How to Break into Movies — in 1907
With a long-ago birthday present from his grandmother, Darren Nemeth, a Michigan early-film enthusiast, has been able to publish a refurbished edition of a 1907 catalog that told traveling film exhibitors everything they needed to know if they were to succeed in the burgeoning business.
Thanks to a childhood fascination with movies, Darren Nemeth has published a rare document from the early days of cinema. It provides insight into an era of movie-going and movie presentation very different from our own.
One day, back when, he and his grandmother were at an antique store in Frankenmuth, a “little Bavaria” tourist town in Michigan state. Nemeth looked into a bag in a box on a shelf fashioned inside a closet… The two publications within caught his eye.
One was Motion Picture Handbook, by F. H. Richardson, from 1912, a guide for theater managers that “was so technical that I never really looked at it,” Nemeth recalls.
But the other was something that conjured in his mind visions of the infancy of film. It was Chicago Projecting Co.’s Entertainer’s Supplies Catalog No. 122, issued in 1907. The showman’s catalog had, he says, “absolutely everything that you would need to know and buy to run a traveling film show.”
The company’s pitch to enterprising young men [sic] of the time was that for a $200 outlay, they could purchase everything they would need to secure a handsome return. They could buy the necessary machinery, set up and decorate spaces for showing films whether in tents, shopfronts, churches, or other venues; they could buy the films.
Indeed, went the pitch, “no other business on earth paying as large a return can be started for so little money.”
Chicago Projecting sold all kinds of movie equipment and parts. Gas valves, calcium light jets, electric arc lamps… plenty to fascinate gear heads of today, just as it did the film-projection tinkerers of the early 1900s. Chicago Projecting also sold hundreds of films to feed the turn-of-the-century hunger for the new medium, as well as slide sets that continued a decades-old form of entertainment.
Nemeth explained the publication in a Spring 2016 article in The Silent Film Quarterly, titled “Preserving A Piece of Pre-Hollywood Cinema.” At the dawn of film, he noted, film distribution differed markedly from what it would become. Until about 1913, exhibiting was a traveling trade, Nemeth wrote: “Independent traveling showmen went from town to town on a train or by wagon and discarded things that had no use to them.”
The Chicago Projecting Company was a major player in how films, generally short and designed to amaze, reached their excited public. Its catalogs told these traveling exhibitors how to go about this new trade. And one showman, it appears, left behind Nemeth’s copy in Michigan or somewhere nearby.
At the time Nemeth acquired it, it remained in decent condition, its paper crisp and glossy, but its cover was fragile, and made from poorly preserved pulp cardboard. With all his reading of the catalog, over the years, its binding weakened, but that suited him, because he had long wanted to pull the publication apart and copy and reissue it.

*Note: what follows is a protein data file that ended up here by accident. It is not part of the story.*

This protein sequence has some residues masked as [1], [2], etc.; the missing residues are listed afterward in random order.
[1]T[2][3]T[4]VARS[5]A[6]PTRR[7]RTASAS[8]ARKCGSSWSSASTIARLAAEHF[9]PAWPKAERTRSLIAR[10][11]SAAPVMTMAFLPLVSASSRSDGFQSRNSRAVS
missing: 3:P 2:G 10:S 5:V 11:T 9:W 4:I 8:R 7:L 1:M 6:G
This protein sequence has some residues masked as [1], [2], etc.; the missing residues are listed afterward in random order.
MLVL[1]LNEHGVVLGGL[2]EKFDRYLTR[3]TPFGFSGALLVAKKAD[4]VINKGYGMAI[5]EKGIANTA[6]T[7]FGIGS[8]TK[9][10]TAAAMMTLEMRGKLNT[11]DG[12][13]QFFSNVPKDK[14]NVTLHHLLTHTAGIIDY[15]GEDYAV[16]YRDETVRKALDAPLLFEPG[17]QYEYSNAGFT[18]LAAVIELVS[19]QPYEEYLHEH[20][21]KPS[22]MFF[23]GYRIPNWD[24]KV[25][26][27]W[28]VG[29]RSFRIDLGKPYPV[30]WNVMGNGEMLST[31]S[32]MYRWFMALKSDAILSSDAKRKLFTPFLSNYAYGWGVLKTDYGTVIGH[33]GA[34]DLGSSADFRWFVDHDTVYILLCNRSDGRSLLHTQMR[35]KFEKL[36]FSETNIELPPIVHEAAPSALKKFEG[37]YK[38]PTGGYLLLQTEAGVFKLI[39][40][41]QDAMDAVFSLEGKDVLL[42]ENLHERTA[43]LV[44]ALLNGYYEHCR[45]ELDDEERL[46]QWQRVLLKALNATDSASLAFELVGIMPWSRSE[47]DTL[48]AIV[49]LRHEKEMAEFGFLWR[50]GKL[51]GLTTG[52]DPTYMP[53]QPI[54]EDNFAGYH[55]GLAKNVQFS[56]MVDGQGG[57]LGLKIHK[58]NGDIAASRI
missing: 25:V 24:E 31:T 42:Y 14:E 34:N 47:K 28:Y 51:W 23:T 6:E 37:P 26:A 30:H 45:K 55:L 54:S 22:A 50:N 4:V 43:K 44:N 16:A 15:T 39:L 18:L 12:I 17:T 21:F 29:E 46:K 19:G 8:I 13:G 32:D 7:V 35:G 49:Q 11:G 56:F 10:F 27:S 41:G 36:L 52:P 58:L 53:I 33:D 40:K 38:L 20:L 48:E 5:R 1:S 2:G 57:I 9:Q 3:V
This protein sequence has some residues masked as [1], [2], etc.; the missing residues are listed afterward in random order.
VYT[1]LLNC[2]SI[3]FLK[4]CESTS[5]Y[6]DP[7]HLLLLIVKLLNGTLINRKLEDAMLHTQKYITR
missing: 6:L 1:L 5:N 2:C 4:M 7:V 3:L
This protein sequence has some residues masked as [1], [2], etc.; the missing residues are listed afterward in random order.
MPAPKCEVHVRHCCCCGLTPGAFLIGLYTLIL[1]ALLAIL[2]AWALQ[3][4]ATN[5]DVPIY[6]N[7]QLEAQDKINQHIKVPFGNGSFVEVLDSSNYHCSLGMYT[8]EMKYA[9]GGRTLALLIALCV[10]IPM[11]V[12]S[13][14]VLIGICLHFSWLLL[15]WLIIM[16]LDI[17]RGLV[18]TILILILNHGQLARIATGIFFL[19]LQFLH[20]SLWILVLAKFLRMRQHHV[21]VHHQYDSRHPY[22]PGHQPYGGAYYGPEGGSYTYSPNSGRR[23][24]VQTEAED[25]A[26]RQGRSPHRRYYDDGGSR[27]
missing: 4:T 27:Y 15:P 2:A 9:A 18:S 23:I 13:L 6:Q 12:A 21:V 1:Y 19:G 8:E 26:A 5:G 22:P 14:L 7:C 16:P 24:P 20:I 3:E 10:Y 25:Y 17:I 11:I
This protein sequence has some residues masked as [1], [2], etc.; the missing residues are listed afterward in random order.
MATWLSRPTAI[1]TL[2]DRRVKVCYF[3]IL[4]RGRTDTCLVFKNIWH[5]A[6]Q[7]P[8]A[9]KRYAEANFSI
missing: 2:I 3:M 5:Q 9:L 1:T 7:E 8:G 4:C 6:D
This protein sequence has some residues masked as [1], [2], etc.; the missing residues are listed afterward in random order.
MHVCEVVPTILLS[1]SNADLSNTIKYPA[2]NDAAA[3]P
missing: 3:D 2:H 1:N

During 2012, the cover did come off, so he figured the time had arrived, he wrote in The Silent Film Quarterly. So he carefully disassembled it, easing sections off the original thick steel staples. He scanned the pages in high definition, and then spent many hours refreshing images in a desktop-publishing suite. Before sending the files off to a printer, he added introductory remarks about the significance of the publication, which came to 438 pages, including the original catalog’s 334 pages. Nemeth’s 1907 Chicago Projecting Co’s Entertainer’s Supplies Catalog No. 122: Deluxe Reprint Edition is the catalog’s first reprinting in over 100 years. It’s available on Ebay, from Nemeth’s audio-equipment company’s site.
It is, in one sense, a curious historical document, Nemeth says by phone from about 40 miles northwest of Detroit in Waterford, Michigan, a township where he settled after growing up in Saginaw. It provides a window into the work life of the traveling film showman, but it also dates from near the end of the era when the movie business operated in that way. “Back then,” explains Nemeth, “you had to buy your film prints outright, and if you went from town to town showing the same film prints…” Well, that would hardly work. So audiences were able to attend a variety of movie shows – presentations of motion pictures as well as hybrids such as the stereopticon lecture. The catalog reflects the hectic activity of that world, although it was an industry that was largely confined to New York and elsewhere in the Northeast of the United States, with hardly any activity west of Chicago, and perhaps none at all in places like California or even Utah. Probably only about 100 people worked from the catalog, he estimates.